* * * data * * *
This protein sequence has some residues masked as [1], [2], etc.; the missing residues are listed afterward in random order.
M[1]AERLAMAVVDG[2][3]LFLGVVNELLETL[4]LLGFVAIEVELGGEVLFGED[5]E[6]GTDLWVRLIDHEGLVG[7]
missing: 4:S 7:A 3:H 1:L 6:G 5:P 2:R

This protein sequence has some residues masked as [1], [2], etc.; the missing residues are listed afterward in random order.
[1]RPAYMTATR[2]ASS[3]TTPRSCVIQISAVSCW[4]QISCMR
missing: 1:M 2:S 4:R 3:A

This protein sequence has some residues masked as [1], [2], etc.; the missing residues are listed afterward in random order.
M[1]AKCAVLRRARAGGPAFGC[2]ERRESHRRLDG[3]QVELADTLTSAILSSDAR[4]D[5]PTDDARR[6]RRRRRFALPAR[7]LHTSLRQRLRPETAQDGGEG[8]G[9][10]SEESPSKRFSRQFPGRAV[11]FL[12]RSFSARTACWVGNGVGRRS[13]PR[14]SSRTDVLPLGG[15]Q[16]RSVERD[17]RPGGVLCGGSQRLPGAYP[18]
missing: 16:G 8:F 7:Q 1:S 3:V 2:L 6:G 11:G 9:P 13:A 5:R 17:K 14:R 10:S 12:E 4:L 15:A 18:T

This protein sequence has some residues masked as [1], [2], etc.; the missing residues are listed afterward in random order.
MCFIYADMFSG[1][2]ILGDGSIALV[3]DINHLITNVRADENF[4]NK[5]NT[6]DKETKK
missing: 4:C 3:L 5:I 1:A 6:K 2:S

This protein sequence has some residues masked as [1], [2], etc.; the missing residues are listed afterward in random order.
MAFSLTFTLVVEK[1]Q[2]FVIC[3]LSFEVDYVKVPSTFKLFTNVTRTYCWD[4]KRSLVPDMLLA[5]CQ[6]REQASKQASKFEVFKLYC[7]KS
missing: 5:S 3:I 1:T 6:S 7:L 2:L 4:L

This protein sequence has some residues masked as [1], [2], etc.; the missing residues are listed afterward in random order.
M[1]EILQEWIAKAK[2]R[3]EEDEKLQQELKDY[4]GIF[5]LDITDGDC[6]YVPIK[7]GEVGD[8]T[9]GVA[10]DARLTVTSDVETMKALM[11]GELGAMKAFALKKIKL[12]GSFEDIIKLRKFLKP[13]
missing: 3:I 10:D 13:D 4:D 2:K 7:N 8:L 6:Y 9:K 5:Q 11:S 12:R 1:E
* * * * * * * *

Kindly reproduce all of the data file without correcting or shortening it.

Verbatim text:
This protein sequence has some residues masked as [1], [2], etc.; the missing residues are listed afterward in random order.
M[1]AERLAMAVVDG[2][3]LFLGVVNELLETL[4]LLGFVAIEVELGGEVLFGED[5]E[6]GTDLWVRLIDHEGLVG[7]
missing: 4:S 7:A 3:H 1:L 6:G 5:P 2:R

This protein sequence has some residues masked as [1], [2], etc.; the missing residues are listed afterward in random order.
[1]RPAYMTATR[2]ASS[3]TTPRSCVIQISAVSCW[4]QISCMR
missing: 1:M 2:S 4:R 3:A

This protein sequence has some residues masked as [1], [2], etc.; the missing residues are listed afterward in random order.
M[1]AKCAVLRRARAGGPAFGC[2]ERRESHRRLDG[3]QVELADTLTSAILSSDAR[4]D[5]PTDDARR[6]RRRRRFALPAR[7]LHTSLRQRLRPETAQDGGEG[8]G[9][10]SEESPSKRFSRQFPGRAV[11]FL[12]RSFSARTACWVGNGVGRRS[13]PR[14]SSRTDVLPLGG[15]Q[16]RSVERD[17]RPGGVLCGGSQRLPGAYP[18]
missing: 16:G 8:F 7:Q 1:S 3:V 2:L 6:G 11:G 9:P 13:A 5:R 17:K 14:R 10:S 12:E 4:L 15:A 18:T

This protein sequence has some residues masked as [1], [2], etc.; the missing residues are listed afterward in random order.
MCFIYADMFSG[1][2]ILGDGSIALV[3]DINHLITNVRADENF[4]NK[5]NT[6]DKETKK
missing: 4:C 3:L 5:I 1:A 6:K 2:S

This protein sequence has some residues masked as [1], [2], etc.; the missing residues are listed afterward in random order.
MAFSLTFTLVVEK[1]Q[2]FVIC[3]LSFEVDYVKVPSTFKLFTNVTRTYCWD[4]KRSLVPDMLLA[5]CQ[6]REQASKQASKFEVFKLYC[7]KS
missing: 5:S 3:I 1:T 6:S 7:L 2:L 4:L

This protein sequence has some residues masked as [1], [2], etc.; the missing residues are listed afterward in random order.
M[1]EILQEWIAKAK[2]R[3]EEDEKLQQELKDY[4]GIF[5]LDITDGDC[6]YVPIK[7]GEVGD[8]T[9]GVA[10]DARLTVTSDVETMKALM[11]GELGAMKAFALKKIKL[12]GSFEDIIKLRKFLKP[13]
missing: 3:I 10:D 13:D 4:D 2:K 7:N 8:L 6:Y 9:K 5:Q 11:S 12:R 1:E